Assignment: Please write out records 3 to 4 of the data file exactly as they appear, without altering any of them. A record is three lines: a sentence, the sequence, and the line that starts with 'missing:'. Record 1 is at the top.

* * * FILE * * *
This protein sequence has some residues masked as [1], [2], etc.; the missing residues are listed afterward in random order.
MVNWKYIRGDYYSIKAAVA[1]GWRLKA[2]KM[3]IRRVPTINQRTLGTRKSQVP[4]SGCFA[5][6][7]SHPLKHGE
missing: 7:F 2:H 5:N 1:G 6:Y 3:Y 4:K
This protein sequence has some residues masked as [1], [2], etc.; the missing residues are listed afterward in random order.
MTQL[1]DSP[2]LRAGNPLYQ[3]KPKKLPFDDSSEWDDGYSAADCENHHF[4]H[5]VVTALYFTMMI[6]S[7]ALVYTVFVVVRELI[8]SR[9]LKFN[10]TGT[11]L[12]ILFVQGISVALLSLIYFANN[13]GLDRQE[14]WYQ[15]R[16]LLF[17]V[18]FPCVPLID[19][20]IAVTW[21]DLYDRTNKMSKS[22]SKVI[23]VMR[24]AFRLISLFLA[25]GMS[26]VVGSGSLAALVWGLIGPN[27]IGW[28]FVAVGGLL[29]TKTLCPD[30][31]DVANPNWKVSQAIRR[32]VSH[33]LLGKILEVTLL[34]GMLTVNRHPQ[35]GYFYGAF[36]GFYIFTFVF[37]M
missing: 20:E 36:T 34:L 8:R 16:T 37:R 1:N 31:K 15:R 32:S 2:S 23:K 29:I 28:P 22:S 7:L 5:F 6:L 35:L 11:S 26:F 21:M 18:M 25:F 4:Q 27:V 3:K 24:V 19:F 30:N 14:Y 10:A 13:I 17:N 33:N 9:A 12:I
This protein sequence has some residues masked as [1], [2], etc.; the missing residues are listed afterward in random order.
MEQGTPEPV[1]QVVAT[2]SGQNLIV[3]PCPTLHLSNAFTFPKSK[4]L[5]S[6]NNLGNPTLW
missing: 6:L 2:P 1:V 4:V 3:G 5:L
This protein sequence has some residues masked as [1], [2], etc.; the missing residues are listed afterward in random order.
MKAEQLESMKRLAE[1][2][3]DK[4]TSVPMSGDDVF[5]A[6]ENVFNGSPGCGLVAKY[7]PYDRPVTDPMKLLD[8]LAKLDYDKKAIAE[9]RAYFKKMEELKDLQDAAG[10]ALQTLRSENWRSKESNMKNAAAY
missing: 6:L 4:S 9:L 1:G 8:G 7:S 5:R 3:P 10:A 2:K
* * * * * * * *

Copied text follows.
This protein sequence has some residues masked as [1], [2], etc.; the missing residues are listed afterward in random order.
MEQGTPEPV[1]QVVAT[2]SGQNLIV[3]PCPTLHLSNAFTFPKSK[4]L[5]S[6]NNLGNPTLW
missing: 6:L 2:P 1:V 4:V 3:G 5:L
This protein sequence has some residues masked as [1], [2], etc.; the missing residues are listed afterward in random order.
MKAEQLESMKRLAE[1][2][3]DK[4]TSVPMSGDDVF[5]A[6]ENVFNGSPGCGLVAKY[7]PYDRPVTDPMKLLD[8]LAKLDYDKKAIAE[9]RAYFKKMEELKDLQDAAG[10]ALQTLRSENWRSKESNMKNAAAY
missing: 6:L 4:S 9:L 1:G 8:G 7:S 5:R 3:P 10:A 2:K